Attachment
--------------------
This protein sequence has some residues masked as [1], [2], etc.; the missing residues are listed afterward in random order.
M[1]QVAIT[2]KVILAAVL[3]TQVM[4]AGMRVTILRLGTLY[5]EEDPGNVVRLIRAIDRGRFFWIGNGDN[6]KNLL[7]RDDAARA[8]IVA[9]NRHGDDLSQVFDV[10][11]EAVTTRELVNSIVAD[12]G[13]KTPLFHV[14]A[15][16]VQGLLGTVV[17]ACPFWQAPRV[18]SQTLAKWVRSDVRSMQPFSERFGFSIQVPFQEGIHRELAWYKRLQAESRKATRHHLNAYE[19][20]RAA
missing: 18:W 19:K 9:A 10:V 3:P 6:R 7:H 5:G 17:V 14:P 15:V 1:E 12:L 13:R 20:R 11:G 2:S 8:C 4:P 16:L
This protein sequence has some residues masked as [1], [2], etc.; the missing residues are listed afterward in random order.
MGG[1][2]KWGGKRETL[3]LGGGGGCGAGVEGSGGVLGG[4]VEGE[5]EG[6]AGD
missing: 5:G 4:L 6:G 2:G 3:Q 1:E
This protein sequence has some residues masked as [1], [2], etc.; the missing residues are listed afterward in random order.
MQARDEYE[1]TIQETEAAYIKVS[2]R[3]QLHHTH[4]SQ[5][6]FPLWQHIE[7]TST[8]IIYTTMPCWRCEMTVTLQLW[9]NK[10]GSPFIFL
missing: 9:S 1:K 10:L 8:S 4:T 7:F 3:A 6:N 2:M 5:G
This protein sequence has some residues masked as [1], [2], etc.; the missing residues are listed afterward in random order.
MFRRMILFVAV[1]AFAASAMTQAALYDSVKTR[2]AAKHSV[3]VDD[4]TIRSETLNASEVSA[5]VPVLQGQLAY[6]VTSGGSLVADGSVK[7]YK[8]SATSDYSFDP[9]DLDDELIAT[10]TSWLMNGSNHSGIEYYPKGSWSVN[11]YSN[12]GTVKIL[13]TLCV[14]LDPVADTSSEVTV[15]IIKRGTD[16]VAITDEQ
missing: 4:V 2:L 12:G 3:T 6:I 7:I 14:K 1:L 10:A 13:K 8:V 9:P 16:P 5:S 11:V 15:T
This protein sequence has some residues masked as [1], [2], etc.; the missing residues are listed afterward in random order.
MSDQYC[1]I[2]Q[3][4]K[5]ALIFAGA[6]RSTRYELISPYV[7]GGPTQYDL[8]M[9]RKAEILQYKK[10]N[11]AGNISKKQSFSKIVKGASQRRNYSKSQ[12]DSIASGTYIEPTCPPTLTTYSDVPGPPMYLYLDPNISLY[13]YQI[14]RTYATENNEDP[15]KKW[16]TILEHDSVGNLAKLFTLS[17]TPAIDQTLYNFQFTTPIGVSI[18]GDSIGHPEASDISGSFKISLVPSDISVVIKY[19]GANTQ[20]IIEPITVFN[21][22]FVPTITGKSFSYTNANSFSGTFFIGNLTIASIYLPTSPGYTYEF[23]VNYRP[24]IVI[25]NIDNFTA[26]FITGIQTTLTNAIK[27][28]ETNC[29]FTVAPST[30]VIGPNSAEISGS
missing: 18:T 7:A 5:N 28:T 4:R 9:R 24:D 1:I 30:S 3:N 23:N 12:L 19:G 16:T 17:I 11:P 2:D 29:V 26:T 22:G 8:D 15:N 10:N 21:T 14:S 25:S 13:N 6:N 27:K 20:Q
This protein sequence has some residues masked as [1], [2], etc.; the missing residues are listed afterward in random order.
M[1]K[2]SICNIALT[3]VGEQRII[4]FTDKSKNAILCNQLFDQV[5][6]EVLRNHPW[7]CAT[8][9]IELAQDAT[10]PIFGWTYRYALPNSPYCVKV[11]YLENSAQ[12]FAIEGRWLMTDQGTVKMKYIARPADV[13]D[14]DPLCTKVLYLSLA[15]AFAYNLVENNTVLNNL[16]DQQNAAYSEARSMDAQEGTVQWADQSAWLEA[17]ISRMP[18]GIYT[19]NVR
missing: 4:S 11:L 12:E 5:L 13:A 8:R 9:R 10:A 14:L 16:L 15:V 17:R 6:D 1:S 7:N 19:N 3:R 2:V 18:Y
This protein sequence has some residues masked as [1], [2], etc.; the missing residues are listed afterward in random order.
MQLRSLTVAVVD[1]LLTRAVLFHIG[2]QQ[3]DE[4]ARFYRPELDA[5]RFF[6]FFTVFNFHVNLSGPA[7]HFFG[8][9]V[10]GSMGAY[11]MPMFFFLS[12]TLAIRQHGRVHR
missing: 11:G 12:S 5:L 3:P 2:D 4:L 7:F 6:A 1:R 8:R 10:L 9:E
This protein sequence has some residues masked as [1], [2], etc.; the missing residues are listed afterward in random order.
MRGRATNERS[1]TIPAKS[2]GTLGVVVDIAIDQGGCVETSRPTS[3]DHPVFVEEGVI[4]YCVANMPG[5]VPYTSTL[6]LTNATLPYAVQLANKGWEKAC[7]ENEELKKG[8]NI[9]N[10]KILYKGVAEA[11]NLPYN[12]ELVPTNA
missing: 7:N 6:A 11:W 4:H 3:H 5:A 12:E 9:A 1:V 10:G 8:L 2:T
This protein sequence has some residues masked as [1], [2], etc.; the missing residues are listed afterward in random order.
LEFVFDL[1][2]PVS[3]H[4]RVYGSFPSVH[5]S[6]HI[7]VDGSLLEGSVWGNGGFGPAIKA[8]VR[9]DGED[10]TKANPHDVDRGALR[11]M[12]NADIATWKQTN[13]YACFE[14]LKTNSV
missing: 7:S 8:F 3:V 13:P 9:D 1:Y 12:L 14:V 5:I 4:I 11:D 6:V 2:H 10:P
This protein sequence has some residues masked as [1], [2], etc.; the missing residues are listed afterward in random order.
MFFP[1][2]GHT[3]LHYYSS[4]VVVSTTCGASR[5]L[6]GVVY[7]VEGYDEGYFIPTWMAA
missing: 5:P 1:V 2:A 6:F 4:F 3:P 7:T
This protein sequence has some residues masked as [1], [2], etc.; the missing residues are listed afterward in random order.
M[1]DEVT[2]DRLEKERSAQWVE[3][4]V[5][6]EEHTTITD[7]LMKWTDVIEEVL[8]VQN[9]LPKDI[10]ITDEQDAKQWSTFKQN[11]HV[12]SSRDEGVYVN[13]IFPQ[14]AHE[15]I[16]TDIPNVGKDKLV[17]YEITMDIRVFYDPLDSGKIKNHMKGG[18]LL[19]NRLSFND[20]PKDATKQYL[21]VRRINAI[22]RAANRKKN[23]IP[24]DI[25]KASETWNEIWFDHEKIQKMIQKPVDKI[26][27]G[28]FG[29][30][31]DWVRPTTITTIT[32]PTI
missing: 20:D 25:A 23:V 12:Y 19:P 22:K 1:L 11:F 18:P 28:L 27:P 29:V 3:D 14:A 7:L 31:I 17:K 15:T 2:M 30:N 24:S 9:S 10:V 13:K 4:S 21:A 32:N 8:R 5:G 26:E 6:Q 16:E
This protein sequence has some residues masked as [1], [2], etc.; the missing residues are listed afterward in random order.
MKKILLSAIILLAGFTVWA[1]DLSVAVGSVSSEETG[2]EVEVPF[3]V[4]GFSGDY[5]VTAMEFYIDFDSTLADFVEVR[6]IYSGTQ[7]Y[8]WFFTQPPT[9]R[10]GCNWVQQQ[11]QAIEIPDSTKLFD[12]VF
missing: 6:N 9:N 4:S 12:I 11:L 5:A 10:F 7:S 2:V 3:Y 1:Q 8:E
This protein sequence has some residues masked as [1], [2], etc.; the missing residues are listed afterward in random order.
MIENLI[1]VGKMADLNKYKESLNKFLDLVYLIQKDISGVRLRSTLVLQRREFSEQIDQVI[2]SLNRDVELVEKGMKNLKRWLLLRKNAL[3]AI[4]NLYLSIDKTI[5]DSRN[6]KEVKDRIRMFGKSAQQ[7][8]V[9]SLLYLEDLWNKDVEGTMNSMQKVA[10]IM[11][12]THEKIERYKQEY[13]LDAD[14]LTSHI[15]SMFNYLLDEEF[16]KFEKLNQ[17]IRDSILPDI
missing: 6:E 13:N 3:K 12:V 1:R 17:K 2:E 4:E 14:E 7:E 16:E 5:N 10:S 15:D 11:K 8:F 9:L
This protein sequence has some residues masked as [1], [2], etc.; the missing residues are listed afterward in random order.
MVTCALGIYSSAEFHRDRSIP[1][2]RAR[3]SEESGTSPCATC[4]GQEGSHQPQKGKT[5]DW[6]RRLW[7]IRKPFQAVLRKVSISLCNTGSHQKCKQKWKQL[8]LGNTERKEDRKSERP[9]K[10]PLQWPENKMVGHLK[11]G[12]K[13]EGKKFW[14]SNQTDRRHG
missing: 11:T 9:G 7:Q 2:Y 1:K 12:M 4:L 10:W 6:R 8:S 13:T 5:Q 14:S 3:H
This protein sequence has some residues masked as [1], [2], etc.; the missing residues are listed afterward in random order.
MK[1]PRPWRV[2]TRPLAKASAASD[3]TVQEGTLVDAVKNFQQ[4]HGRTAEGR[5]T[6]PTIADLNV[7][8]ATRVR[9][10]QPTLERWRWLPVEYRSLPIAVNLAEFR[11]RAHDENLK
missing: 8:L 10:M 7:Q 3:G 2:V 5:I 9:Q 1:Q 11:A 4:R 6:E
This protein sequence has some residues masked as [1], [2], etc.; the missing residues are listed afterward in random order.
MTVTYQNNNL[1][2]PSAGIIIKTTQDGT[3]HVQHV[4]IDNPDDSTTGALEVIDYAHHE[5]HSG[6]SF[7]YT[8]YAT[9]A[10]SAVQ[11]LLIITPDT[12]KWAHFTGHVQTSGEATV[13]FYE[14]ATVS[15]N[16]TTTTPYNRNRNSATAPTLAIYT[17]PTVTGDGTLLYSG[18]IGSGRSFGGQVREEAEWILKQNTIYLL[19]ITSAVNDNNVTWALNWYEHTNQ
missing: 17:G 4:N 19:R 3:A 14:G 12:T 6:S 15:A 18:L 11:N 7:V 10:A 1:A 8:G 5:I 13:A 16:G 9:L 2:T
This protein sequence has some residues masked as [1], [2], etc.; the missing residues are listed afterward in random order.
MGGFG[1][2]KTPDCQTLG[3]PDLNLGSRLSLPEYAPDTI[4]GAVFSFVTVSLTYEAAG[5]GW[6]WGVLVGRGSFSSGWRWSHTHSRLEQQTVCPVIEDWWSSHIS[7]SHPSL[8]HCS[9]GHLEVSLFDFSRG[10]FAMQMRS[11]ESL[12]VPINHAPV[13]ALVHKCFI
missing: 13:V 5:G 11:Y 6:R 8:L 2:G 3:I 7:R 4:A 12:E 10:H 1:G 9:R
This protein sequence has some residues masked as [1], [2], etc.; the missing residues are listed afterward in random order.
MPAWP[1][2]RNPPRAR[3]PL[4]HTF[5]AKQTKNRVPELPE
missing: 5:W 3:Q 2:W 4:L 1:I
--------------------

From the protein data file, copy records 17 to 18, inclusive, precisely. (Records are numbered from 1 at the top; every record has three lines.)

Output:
This protein sequence has some residues masked as [1], [2], etc.; the missing residues are listed afterward in random order.
MGGFG[1][2]KTPDCQTLG[3]PDLNLGSRLSLPEYAPDTI[4]GAVFSFVTVSLTYEAAG[5]GW[6]WGVLVGRGSFSSGWRWSHTHSRLEQQTVCPVIEDWWSSHIS[7]SHPSL[8]HCS[9]GHLEVSLFDFSRG[10]FAMQMRS[11]ESL[12]VPINHAPV[13]ALVHKCFI
missing: 13:V 5:G 11:Y 6:R 8:L 2:G 3:I 7:R 4:A 12:E 10:H 1:G 9:R
This protein sequence has some residues masked as [1], [2], etc.; the missing residues are listed afterward in random order.
MPAWP[1][2]RNPPRAR[3]PL[4]HTF[5]AKQTKNRVPELPE
missing: 5:W 3:Q 2:W 4:L 1:I